Please click the image below to view the video via our Facebook page. A beautiful performance!
A wonderful video by TED-Ed explaining what happens when you learn a musical instrument!
One of the classic piano songs.
As I mention in the video, I often teach a simple version of Let It Be to students starting the piano (for those who are interested in learning chords).
This video is a lesson demonstration for advanced students, usually this content is taught and learnt over a 30-minute period. This is a compact version which goes for a brief 3-minutes. You may be an advanced student or you may be someone curious about what you can learn in the future.
| C | G | Am | F |
| C | G | F | C ||
This chart can be useful for those starting the piano: a minimal chart listing note and rest values.
Heart and Soul is a fun little piece.
It is played in a cycle and you can continue to play it forever if you choose!
It is often played as a duet, and in the second video below you will be able to play along to the lower piano part.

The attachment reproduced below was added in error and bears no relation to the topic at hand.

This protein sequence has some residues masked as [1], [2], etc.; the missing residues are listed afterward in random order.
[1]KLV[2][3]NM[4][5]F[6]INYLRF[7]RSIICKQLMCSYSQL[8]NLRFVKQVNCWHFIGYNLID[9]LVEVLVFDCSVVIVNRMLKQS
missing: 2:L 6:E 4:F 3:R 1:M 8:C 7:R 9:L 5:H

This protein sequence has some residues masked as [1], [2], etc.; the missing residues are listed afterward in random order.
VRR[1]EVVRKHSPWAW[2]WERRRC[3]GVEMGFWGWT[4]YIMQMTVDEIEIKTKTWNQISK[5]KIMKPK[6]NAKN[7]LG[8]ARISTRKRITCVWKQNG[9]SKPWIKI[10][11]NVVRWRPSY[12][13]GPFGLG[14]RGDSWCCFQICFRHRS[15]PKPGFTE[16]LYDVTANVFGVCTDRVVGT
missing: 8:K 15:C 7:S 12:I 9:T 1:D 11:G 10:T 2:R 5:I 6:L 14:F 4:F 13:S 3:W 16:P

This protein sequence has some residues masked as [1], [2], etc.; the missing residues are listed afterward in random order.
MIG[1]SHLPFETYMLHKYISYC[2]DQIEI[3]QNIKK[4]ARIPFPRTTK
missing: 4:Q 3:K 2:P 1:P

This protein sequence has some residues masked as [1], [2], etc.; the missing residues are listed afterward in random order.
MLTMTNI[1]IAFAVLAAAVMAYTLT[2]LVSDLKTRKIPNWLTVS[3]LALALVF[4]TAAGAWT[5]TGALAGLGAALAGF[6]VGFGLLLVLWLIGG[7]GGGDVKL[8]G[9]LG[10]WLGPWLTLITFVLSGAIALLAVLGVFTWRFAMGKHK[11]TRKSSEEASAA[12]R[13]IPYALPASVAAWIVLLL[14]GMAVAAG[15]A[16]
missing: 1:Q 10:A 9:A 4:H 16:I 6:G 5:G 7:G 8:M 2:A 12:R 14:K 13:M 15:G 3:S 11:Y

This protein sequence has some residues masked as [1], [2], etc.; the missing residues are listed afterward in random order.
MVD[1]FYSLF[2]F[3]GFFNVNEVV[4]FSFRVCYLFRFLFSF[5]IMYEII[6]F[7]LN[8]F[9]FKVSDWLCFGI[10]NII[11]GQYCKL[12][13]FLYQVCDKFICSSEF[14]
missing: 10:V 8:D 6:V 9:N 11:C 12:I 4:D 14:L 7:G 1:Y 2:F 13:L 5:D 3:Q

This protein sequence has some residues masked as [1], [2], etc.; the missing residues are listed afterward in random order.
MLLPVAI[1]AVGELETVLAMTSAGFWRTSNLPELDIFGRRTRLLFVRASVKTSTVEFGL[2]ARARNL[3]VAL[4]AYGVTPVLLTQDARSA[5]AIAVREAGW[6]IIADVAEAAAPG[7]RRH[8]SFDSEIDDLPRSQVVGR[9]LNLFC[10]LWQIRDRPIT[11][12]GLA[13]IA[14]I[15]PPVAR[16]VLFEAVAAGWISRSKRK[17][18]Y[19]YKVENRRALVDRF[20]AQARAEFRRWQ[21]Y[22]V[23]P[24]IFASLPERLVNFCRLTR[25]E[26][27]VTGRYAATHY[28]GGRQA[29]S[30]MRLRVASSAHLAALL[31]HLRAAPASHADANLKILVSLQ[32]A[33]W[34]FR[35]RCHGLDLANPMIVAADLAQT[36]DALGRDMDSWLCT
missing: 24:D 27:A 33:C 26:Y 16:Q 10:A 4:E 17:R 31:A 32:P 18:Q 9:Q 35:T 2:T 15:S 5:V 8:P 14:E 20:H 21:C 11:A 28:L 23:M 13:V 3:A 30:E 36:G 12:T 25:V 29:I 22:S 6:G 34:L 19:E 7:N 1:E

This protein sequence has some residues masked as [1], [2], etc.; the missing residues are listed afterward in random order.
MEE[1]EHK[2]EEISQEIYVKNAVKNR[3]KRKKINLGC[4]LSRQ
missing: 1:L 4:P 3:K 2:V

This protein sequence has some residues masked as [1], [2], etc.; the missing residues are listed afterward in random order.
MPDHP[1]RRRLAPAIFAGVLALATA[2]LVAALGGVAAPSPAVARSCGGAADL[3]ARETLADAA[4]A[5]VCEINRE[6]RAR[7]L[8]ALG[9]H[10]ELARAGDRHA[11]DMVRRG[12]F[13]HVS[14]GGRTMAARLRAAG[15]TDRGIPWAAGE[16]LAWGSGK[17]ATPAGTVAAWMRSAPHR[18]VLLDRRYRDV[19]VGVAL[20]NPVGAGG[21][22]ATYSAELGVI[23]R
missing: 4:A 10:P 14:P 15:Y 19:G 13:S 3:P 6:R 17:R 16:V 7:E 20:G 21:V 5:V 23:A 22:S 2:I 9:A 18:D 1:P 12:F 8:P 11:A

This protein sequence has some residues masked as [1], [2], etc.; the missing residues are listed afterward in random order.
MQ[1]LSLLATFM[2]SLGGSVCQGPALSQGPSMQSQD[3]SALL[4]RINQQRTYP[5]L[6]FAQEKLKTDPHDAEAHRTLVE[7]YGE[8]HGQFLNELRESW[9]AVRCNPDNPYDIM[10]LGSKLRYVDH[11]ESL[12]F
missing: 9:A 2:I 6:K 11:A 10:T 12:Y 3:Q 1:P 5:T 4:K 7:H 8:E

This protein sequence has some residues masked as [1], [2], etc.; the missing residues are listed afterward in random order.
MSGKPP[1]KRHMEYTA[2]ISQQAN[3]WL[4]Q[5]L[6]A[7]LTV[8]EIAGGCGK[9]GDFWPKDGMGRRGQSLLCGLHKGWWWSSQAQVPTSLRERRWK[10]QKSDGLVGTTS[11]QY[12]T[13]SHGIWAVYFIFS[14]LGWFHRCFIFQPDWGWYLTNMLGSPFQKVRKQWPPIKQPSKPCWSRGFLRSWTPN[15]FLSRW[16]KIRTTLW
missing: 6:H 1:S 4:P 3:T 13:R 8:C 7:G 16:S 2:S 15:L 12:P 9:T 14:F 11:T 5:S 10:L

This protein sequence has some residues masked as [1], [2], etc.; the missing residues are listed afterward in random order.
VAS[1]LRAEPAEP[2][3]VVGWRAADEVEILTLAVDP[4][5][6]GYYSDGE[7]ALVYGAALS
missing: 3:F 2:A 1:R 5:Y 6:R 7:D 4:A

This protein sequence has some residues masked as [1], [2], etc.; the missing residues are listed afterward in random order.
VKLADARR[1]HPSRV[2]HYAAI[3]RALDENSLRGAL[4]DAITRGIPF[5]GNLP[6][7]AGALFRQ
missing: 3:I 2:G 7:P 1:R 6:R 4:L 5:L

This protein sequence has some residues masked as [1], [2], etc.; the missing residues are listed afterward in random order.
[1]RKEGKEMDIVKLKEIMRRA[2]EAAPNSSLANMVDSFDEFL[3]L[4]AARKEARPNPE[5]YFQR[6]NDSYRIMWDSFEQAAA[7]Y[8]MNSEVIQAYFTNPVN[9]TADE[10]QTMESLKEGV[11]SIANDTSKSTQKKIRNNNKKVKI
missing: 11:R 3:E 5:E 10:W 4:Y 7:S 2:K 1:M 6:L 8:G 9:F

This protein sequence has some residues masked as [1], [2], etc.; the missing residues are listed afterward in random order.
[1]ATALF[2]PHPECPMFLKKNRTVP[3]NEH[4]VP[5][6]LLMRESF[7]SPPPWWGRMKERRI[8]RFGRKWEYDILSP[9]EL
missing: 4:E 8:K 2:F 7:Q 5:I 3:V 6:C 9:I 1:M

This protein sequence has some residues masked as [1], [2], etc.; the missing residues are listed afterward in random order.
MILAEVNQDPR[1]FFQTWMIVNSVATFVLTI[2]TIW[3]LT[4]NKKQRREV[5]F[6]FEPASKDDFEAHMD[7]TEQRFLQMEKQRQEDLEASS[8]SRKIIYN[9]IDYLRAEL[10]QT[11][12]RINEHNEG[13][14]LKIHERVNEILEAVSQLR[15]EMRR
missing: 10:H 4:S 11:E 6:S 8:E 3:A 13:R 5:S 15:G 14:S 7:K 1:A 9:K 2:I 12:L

Begin by learning the melody written below. The notes that are underlined fall below the C where you start the song - see the diagram 'notes on the piano' at the bottom of the music. The last four lines are to be played twice hence the repeat signs. Feel free to use any fingers/ finger numbers. If you do want further guidance in terms of finger numbers try to use finger 3 on the first line, finger 3 on the third line, and finger 5 at the start of the sixth line.
Once you are comfortable playing the melody, listen and play along to the melody in this recording. It may take some time until you are able to play the song at this speed.